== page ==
Red Light Phototherapy is also used in the treatment for acne scars. Although it is not an effective scar treatment by itself, it can be combined with other types of scar treatments (eg. Laser Resurfacing, Microdermabrasion) to accelerate the healing process. Red Light Phototherapy alone may be somewhat effective for the treatment of Erythema. Erythema is a common type of skin discoloration that can occur during or after acne outbreaks. It is generally caused by damaged or dilated capillaries near the skin surface. Red Light Phototherapy may help treat this condition by stimulating the repair of the damaged tissue. Other popular treatments for erythema include the use of lasers to ablate (destroy) the offending capillaries.
How and Where is Red Light Phototherapy Administered?
Most Red Light Phototherapy procedures use large panels of LED lights to create a high intensity source of a specific color (wavelength) of red light. Depending on the treatment, the precise wavelength of the light used can range from 600 nm (orange/red) to 850 nm (infra-red). Achieving therapeutic benefits from Red Light Phototherapy appears to require a high intensity light source.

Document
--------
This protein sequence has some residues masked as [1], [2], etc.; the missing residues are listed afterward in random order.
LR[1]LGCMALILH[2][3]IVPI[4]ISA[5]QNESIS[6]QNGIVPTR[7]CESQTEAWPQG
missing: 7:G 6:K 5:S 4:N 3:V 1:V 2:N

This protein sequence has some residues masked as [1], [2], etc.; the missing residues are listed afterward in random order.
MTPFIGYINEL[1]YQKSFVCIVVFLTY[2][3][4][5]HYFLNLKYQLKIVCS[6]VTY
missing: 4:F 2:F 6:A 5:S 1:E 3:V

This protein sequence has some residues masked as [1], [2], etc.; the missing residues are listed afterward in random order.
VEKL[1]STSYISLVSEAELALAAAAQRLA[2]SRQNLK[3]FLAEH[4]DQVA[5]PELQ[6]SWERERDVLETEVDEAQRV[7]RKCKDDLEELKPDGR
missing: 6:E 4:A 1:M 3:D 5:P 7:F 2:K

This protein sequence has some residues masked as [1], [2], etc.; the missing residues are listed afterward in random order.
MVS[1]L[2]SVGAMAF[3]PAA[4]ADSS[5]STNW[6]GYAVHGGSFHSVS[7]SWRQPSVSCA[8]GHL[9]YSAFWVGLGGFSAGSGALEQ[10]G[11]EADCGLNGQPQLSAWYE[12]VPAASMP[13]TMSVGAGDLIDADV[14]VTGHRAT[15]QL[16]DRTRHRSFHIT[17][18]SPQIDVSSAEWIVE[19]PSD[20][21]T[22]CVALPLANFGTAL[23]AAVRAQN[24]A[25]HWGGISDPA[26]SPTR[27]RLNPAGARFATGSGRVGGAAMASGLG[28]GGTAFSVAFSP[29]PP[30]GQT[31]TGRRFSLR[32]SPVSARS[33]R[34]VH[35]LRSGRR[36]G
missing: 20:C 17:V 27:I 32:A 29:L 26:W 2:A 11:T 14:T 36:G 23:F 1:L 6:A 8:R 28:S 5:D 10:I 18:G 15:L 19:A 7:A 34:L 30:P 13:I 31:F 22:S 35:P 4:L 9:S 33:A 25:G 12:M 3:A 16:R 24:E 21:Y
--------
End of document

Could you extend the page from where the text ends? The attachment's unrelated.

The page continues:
Red Light Phototherapy using LED based light systems usually costs between 30 and 200 dollars per session when administered in a spa or clinic. Home use Red Light Phototherapy systems are also available for purchase on the internet. Home use phototherapy systems range between 20 and 700 dollars, with large variations in the size, intensity and quality of the various systems. Small, inexpensive home use phototherapy systems are unlikely to be capable of generating the intensity of light that is required for the therapeutic benefits reported in the clinical research studies. It is important to recognize that light therapy requires frequent (even daily) treatment for significant improvement in acne symptoms. Treatment can also be time consuming, requiring up to 45 minutes per session.